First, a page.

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Reviews by v2da2dl

The Green Mouse

by Robert W. Chambers

A penniless, depressed kid invents a mechanism that, when activated, sets the victim/lucky dog upon an ineluctable, unavoidable path towards his or her soul mate. This is the short-’n'-sweet story of that kid meeting and marrying his soul mate; her three sisters meeting their own; and a random investor in the mechanism meeting his. Eventually the whole world is using it (or terrified of it). Except gay people, I guess.

I downloaded this bc it was classified as sci-fi. It is not sci-fi. It is not even science-y. And it is not politically correct. But it is cute and funny. If you’re a sucker for love, go ahead and read it.

Reviewed on 2010.09.16

The Call of Cthulhu

by H. P. Lovecraft

Horror story about, like, an evil blob. I wasn’t wild about the blob, but I loved the way the story was told. Our first-person narrator discovers his dead uncle’s notes on a strange occurrence and pieces together a really nifty little story, a potential world-ender.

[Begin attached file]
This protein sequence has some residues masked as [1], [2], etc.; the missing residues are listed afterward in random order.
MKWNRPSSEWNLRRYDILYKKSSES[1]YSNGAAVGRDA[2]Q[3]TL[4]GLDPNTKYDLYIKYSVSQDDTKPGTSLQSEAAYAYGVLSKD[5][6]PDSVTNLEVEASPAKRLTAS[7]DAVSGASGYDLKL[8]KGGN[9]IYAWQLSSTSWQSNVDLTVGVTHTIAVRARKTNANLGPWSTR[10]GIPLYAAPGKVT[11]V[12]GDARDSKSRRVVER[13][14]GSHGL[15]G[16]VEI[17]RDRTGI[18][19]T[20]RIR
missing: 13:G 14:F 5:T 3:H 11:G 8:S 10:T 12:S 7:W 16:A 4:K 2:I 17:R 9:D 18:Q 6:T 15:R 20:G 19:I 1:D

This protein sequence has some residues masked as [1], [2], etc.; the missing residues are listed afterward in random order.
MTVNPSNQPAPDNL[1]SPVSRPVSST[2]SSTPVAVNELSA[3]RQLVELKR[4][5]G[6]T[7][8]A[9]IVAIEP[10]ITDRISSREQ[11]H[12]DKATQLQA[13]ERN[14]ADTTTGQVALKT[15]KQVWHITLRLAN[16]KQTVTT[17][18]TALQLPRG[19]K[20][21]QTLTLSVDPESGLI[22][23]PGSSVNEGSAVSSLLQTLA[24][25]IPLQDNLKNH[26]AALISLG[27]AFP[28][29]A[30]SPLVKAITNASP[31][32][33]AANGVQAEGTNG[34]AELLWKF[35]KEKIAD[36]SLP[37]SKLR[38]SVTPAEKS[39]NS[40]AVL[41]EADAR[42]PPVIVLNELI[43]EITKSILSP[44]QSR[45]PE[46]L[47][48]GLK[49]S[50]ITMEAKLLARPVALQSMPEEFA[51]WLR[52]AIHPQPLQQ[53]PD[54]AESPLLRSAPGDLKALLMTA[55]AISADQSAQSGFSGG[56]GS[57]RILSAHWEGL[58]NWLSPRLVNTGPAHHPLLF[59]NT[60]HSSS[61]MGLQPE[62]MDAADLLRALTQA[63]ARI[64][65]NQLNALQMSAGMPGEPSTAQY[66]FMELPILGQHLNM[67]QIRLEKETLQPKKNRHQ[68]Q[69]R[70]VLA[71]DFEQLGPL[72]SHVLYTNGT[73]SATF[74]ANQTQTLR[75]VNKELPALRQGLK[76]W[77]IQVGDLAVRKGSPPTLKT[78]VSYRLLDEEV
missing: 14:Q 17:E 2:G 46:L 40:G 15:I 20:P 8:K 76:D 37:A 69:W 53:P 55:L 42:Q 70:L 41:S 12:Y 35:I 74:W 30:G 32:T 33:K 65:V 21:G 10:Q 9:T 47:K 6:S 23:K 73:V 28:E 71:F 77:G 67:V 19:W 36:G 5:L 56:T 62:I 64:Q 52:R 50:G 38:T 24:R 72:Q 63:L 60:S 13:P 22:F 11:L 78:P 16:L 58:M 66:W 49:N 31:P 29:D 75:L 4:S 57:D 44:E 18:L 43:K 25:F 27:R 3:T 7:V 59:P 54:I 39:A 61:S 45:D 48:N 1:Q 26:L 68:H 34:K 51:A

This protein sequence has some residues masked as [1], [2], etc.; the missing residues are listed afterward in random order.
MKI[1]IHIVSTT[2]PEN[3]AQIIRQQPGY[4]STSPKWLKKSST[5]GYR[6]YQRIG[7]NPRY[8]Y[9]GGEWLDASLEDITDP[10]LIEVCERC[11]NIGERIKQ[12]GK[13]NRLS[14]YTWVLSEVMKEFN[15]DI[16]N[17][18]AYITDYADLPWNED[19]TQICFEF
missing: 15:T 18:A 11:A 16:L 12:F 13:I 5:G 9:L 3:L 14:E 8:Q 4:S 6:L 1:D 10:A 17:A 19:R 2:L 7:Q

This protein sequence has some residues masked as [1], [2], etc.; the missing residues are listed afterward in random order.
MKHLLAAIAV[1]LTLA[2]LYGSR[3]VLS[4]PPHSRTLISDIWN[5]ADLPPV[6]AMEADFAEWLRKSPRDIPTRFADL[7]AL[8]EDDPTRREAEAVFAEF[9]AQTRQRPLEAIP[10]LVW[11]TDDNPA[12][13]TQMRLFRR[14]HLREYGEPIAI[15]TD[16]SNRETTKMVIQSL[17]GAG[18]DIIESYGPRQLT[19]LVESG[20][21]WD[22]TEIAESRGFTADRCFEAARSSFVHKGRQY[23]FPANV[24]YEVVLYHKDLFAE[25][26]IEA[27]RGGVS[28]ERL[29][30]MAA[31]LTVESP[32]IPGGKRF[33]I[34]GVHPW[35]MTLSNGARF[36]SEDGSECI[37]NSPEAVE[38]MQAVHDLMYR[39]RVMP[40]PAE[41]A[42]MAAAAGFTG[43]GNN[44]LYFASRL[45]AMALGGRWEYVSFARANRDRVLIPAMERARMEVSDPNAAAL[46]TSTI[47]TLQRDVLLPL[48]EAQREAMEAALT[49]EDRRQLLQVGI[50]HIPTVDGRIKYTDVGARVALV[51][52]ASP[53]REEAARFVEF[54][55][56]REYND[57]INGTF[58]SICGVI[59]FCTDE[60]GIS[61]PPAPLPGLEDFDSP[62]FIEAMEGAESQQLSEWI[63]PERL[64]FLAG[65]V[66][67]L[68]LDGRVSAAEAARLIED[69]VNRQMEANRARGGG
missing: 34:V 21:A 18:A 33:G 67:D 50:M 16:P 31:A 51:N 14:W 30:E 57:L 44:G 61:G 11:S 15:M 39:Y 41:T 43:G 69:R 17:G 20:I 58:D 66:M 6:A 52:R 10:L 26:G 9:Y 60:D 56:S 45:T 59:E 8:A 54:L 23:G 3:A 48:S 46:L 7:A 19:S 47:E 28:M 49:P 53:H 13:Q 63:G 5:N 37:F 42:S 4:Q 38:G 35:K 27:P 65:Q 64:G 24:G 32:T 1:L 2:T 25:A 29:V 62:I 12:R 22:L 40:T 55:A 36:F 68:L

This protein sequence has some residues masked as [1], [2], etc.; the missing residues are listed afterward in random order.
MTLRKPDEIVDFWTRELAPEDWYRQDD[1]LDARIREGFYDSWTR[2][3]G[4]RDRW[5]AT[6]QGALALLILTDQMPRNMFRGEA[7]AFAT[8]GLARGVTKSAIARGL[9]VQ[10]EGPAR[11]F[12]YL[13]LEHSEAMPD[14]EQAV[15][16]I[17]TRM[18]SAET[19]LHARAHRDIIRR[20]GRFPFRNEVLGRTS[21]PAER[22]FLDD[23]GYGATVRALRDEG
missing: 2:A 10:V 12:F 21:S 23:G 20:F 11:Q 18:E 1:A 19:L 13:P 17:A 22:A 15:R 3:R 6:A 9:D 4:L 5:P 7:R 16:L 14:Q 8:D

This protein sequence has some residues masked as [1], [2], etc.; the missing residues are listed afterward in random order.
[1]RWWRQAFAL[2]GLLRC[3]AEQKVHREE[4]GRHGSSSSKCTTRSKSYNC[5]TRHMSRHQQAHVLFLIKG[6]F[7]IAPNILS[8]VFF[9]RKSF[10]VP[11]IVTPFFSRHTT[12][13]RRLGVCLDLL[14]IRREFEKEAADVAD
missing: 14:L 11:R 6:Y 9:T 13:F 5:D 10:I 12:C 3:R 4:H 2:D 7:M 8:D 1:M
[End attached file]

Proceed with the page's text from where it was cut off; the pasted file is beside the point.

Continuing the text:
Reviewed on 2010.09.16

Craphound

by Cory Doctorow

This is a fantastic comic-booky little yarn that opens with a laugh and doesn’t disappoint throughout. The language is tasty and visceral, and the relationships are upsettingly familiar. Yep, read it.

Reviewed on 2010.09.16

Seven Swords

by Michael E. Shea

This is one duuumb, rusty clunker of a story, just jouncing along over unbearably vast plot-holes. And then Author tries to shock-and-awe you out of noticing the story’s gaping flaws. Author pulls the gore card every time, but he’s just no good at it. My verdict: a waste of time and effort and synaptic motion. Yet, to be fair, I did check if there was a sequel...

Reviewed on 2010.09.16

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Author of the Day

Angela Roquet
Angela Roquet loves everything macabre - with a dash of comedy. She is also fascinated by world religions, the afterlife and mythology. This clearly shows in her work, where mythological characters tend to make an appearance, showing off their more mundane sides. Today, Roquet talks to us about what inspired her book, Graveyard Shift, why she has a female reaper in the leading role and how she used to raise eyebrows in public with the types of books she was reading.
Read full interview...

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